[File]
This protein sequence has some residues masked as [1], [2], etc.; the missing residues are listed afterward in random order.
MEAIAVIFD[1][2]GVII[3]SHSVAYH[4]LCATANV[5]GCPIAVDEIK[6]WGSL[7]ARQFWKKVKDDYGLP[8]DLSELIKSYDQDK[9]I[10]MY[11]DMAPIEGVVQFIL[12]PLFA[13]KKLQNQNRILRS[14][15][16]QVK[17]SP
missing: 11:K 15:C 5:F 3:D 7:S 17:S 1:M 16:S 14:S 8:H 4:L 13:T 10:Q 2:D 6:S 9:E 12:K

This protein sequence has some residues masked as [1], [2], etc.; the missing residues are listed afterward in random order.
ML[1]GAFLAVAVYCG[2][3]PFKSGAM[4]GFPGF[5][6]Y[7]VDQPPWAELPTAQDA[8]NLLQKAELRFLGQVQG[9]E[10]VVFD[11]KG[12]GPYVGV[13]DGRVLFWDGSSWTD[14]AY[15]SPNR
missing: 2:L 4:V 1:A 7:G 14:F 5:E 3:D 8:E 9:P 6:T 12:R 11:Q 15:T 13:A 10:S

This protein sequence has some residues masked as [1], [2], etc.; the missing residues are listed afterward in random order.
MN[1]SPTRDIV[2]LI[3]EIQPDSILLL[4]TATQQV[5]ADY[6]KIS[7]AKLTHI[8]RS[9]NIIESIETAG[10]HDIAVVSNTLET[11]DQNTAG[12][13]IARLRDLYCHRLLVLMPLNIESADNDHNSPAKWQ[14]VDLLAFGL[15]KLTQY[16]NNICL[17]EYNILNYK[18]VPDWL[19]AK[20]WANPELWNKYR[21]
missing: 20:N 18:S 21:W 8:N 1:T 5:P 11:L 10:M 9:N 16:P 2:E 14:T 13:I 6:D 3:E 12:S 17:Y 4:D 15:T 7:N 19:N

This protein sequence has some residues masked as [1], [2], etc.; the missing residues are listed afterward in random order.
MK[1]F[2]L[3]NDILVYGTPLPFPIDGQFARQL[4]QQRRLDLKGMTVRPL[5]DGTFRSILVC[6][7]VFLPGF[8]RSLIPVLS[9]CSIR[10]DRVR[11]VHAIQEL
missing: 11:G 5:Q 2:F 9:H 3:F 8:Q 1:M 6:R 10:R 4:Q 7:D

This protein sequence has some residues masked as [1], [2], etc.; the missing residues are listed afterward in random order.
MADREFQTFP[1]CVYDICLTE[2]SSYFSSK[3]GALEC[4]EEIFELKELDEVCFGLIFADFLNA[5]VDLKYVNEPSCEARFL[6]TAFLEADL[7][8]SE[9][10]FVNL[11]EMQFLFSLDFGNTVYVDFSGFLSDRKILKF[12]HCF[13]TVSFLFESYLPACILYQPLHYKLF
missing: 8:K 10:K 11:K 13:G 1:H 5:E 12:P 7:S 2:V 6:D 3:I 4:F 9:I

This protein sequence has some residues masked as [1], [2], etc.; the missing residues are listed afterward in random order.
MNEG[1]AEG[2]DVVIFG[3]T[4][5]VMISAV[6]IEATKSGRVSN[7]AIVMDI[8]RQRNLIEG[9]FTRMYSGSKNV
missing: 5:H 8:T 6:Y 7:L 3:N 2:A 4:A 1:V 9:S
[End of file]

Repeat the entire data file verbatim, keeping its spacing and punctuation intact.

This protein sequence has some residues masked as [1], [2], etc.; the missing residues are listed afterward in random order.
MEAIAVIFD[1][2]GVII[3]SHSVAYH[4]LCATANV[5]GCPIAVDEIK[6]WGSL[7]ARQFWKKVKDDYGLP[8]DLSELIKSYDQDK[9]I[10]MY[11]DMAPIEGVVQFIL[12]PLFA[13]KKLQNQNRILRS[14][15][16]QVK[17]SP
missing: 11:K 15:C 5:F 3:D 7:S 17:S 1:M 16:S 14:S 8:H 4:L 13:T 10:Q 2:D 6:S 9:E 12:K

This protein sequence has some residues masked as [1], [2], etc.; the missing residues are listed afterward in random order.
ML[1]GAFLAVAVYCG[2][3]PFKSGAM[4]GFPGF[5][6]Y[7]VDQPPWAELPTAQDA[8]NLLQKAELRFLGQVQG[9]E[10]VVFD[11]KG[12]GPYVGV[13]DGRVLFWDGSSWTD[14]AY[15]SPNR
missing: 2:L 4:V 1:A 7:G 14:F 5:E 3:D 8:E 9:P 6:T 12:R 11:Q 15:T 13:A 10:S

This protein sequence has some residues masked as [1], [2], etc.; the missing residues are listed afterward in random order.
MN[1]SPTRDIV[2]LI[3]EIQPDSILLL[4]TATQQV[5]ADY[6]KIS[7]AKLTHI[8]RS[9]NIIESIETAG[10]HDIAVVSNTLET[11]DQNTAG[12][13]IARLRDLYCHRLLVLMPLNIESADNDHNSPAKWQ[14]VDLLAFGL[15]KLTQY[16]NNICL[17]EYNILNYK[18]VPDWL[19]AK[20]WANPELWNKYR[21]
missing: 20:N 18:S 21:W 8:N 1:T 5:P 11:L 10:M 9:N 16:P 2:E 14:T 13:I 6:D 3:E 12:S 17:Y 4:D 15:T 7:N 19:N

This protein sequence has some residues masked as [1], [2], etc.; the missing residues are listed afterward in random order.
MK[1]F[2]L[3]NDILVYGTPLPFPIDGQFARQL[4]QQRRLDLKGMTVRPL[5]DGTFRSILVC[6][7]VFLPGF[8]RSLIPVLS[9]CSIR[10]DRVR[11]VHAIQEL
missing: 11:G 5:Q 2:F 9:H 3:F 8:Q 1:M 6:R 10:R 4:Q 7:D

This protein sequence has some residues masked as [1], [2], etc.; the missing residues are listed afterward in random order.
MADREFQTFP[1]CVYDICLTE[2]SSYFSSK[3]GALEC[4]EEIFELKELDEVCFGLIFADFLNA[5]VDLKYVNEPSCEARFL[6]TAFLEADL[7][8]SE[9][10]FVNL[11]EMQFLFSLDFGNTVYVDFSGFLSDRKILKF[12]HCF[13]TVSFLFESYLPACILYQPLHYKLF
missing: 8:K 10:K 11:K 13:G 1:H 5:E 12:P 7:S 2:V 6:D 3:I 4:F 9:I

This protein sequence has some residues masked as [1], [2], etc.; the missing residues are listed afterward in random order.
MNEG[1]AEG[2]DVVIFG[3]T[4][5]VMISAV[6]IEATKSGRVSN[7]AIVMDI[8]RQRNLIEG[9]FTRMYSGSKNV
missing: 5:H 8:T 6:Y 7:L 3:N 2:A 4:A 1:V 9:S